United States District Court, S.D. Georgia, Augusta Division
January 9, 2015
IAN HARRIS, Petitioner,
CARL C. BROWN, JR., Judge, Richmond County Superior Court, Respondent.
MAGISTRATE JUDGE'S REPORT AND RECOMMENDATION
BRIAN K. EPPS, Magistrate Judge.
Petitioner, an inmate incarcerated at Augusta State Medical Prison ("ASMP") in Grovetown, Georgia, seeks to proceed in forma pauperis ("IFP") in this civil action he commenced by filing a document captioned, "Motion for Writ of Mandamus." For the reasons set forth below, the Court REPORTS and RECOMMENDS that Petitioner's request to proceed IFP be DENIED (doc. no. 2) and that this action be DISMISSED without prejudice.
A prisoner attempting to proceed IFP in a civil action in federal court must comply with the mandates of the Prison Litigation Reform Act ("PLRA"), Pub. L. No. 104-134, §§ 801-810, 110 Stat. 1321 (1996). 28 U.S.C. § 1915(g) of the PLRA provides:
In no event shall a prisoner bring a civil action or appeal a judgment in a civil action or proceeding under this section if the prisoner has, on 3 or more prior occasions, while incarcerated or detained in any facility, brought an action or appeal in a court of the United States that was dismissed on the grounds that it is frivolous, malicious, or fails to state a claim upon which relief may be granted, unless the prisoner is under imminent danger of serious physical injury.
"This provision of the PLRA, commonly known as the three strikes provision, requires frequent filer prisoners to prepay the entire filing fee before federal courts may consider their lawsuits and appeals." Rivera v. Allin, 144 F.3d 719, 723 (11th Cir. 1998) (internal citations omitted), abrogated on other grounds by Jones v. Bock, 549 U.S. 199 (2007). The Eleventh Circuit has upheld the constitutionality of § 1915(g) because it does not violate an inmate's right to access to the courts, the doctrine of separation of powers, an inmate's right to due process of law, or an inmate's right to equal protection. Rivera v. Allin, 144 F.3d 719, 721-27 (11th Cir. 1998), abrogated on other grounds by Jones v. Bock, 549 U.S. 199 (2007).
A. Petitioner's Prior Filing History.
A review of Petitioner's history of filings reveals that he has brought at least three cases that were dismissed for being frivolous or malicious or for failing to state a claim upon which relief may be granted: (1) Harris v. Georgia Supreme Court, 1:14cv-186 (N.D.Ga. Feb. 24, 2014) (dismissed as frivolous); (2) Harris v. Dep't of Pardons and Paroles, 1:13-cv-01524 (N.D.Ga. July 26, 2013) (dismissed for failure to comply with a court order); and (3) Harris v. Supreme Court of Georgia, 1:12-cv-03235 (N.D.Ga. Nov. 26, 2012) (mandamus action dismissed for failure to state a claim).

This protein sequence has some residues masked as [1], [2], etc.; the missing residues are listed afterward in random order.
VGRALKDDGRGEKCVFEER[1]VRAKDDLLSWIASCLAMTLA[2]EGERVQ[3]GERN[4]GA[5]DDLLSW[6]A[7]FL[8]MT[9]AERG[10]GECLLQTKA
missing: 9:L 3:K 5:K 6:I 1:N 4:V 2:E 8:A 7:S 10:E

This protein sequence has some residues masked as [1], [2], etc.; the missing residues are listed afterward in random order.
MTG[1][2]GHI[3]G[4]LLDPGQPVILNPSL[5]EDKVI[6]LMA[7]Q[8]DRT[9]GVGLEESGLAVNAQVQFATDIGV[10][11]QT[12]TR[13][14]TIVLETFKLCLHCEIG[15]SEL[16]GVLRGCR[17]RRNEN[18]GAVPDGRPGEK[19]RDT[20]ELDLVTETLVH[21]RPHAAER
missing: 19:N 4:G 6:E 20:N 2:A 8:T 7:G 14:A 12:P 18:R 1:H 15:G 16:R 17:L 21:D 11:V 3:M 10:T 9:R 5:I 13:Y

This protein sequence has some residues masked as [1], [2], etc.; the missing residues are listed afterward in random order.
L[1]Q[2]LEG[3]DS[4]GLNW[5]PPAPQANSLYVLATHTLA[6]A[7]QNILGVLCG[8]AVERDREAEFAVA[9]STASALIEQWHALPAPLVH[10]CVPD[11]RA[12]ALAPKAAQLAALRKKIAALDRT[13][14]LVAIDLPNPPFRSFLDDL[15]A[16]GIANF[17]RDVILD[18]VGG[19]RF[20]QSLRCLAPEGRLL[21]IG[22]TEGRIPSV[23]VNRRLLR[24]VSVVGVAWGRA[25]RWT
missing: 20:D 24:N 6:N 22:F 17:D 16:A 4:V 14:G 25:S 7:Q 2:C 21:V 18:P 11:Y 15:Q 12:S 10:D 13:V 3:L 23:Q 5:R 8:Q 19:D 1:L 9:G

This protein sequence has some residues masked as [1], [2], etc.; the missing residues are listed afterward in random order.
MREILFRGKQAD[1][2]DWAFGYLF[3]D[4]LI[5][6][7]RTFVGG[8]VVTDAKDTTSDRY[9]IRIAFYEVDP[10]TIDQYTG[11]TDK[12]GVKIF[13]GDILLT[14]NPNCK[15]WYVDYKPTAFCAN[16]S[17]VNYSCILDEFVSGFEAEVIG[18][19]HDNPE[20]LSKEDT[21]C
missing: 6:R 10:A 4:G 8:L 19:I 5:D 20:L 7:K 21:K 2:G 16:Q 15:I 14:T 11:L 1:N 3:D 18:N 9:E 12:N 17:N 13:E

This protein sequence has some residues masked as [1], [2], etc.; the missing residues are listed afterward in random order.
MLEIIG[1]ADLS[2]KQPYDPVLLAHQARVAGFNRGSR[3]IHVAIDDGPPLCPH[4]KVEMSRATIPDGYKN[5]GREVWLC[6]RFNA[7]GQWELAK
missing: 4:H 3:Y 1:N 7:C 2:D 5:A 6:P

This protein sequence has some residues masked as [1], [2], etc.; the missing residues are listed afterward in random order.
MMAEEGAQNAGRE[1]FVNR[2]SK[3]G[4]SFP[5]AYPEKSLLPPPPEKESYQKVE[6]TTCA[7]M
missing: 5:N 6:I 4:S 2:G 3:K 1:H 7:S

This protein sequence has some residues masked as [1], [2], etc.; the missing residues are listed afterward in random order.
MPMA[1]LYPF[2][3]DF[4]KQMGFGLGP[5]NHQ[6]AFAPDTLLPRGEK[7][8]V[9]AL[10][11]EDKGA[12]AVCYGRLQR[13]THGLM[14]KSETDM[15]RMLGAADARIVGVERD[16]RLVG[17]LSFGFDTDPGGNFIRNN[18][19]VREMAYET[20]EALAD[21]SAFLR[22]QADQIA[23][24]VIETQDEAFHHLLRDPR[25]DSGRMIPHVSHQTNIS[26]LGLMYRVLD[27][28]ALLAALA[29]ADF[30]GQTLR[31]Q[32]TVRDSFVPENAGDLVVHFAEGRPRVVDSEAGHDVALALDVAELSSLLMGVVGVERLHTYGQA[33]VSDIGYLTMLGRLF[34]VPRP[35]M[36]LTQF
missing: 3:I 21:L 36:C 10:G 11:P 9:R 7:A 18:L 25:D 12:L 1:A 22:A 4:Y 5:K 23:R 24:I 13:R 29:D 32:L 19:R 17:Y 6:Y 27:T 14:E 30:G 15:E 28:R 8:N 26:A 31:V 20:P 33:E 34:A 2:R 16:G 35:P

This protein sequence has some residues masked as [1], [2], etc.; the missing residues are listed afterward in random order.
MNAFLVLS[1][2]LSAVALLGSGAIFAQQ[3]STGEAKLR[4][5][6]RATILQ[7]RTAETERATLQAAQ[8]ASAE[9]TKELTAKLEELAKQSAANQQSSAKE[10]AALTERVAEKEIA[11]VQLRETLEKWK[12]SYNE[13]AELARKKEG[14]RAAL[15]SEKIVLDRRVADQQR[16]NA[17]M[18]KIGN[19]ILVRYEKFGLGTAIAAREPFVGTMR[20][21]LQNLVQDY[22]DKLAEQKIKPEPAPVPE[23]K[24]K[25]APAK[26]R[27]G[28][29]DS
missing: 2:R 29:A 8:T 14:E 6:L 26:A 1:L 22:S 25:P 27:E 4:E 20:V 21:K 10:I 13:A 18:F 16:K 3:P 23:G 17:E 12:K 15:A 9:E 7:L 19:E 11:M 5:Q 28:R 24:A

A dismissal for failure to comply with a court order qualifies as a strike under § 1915(g). See Rivera, 144 F.3d at 731 (a case dismissed as an "abuse of the judicial process" counts as a strike under § 1915(g)); Malautea v. Suzuki Motor Co., Ltd., 987 F.2d 1536, 1544 (11th Cir. 1993) (failing to comply with court orders is an "abuse of the judicial process"). A mandamus action qualifies as a civil action, such that dismissal for failure to state a claim also constitutes a strike. Lanier v. Ryan, No. 11-20745, 2011 WL 1303291, at *7 (S.D. Fla. Mar. 9, 2011) (citing In re Jacobs, 213 F.3d 289 (5th Cir. 2000); In re Washington, 122 F.3d 1345 (10th Cir. 1997); Hicks v. Brysch, 989 F.Supp. 797 (W.D. Tex. 1997); Green v. Nottingham, 90 F.3d 415, 418 (10th Cir. 1996)) ("Petitions for Mandamus against either federal officials or against state officials qualify as civil actions' under 28 U.S.C. § 1915(g)."), adopted by, 2011 WL 1212710 (S.D. Fla. Mar. 31, 2011).
In sum, Petitioner's three previous cases noted above qualify as strikes under § 1915(g). Because he has at least three strikes under § 1915(g), Petitioner cannot proceed IFP in the present case unless he can demonstrate that he qualifies for the "imminent danger of serious physical injury" exception to § 1915(g).
B. Petitioner Does Not Qualify for the "Imminent Danger" Exception.
In order to come within the imminent danger exception, a prisoner must be in imminent danger at the time he files suit in district court, not at the time of the alleged incident that serves as the basis for the complaint. Medberry v. Butler, 185 F.3d 1189, 1193 (11th Cir. 1999). Here, Petitioner complains that Judge Brown has not ruled on a motion filed on November 9, 2014, in a pending civil case Petitioner filed in the Superior Court of Richmond County. There is no allegation of any type of danger to Petitioner, let alone imminent danger. Therefore, Petitioner fails to demonstrate that he should be excused from paying the full filing fee under the "imminent danger" exception to § 1915(g)'s three strike rule.
For the reasons set forth above, the Court REPORTS and RECOMMENDS that Petitioner's request to proceed IFP be DENIED (doc. no. 2) and that this action be DISMISSED without prejudice. If Petitioner wishes to proceed with the claims raised in this lawsuit, he should be required to initiate a new lawsuit, which would require submission of a new complaint. Dupree v. Palmer, 284 F.3d 1234, 1236 (11th Cir. 2002). The Court notes, however, that the federal statute regarding writs of mandamus, 28 U.S.C. § 1361, provides such relief against only federal officers, employees, or agencies, and thus, this federal court would not be able to provide the relief sought, namely, an order to a state court judge to issue a ruling. See Bailey v. Silberman, 226 F.Appx. 922, 924 (11th Cir. 2007).
SO REPORTED and RECOMMENDED.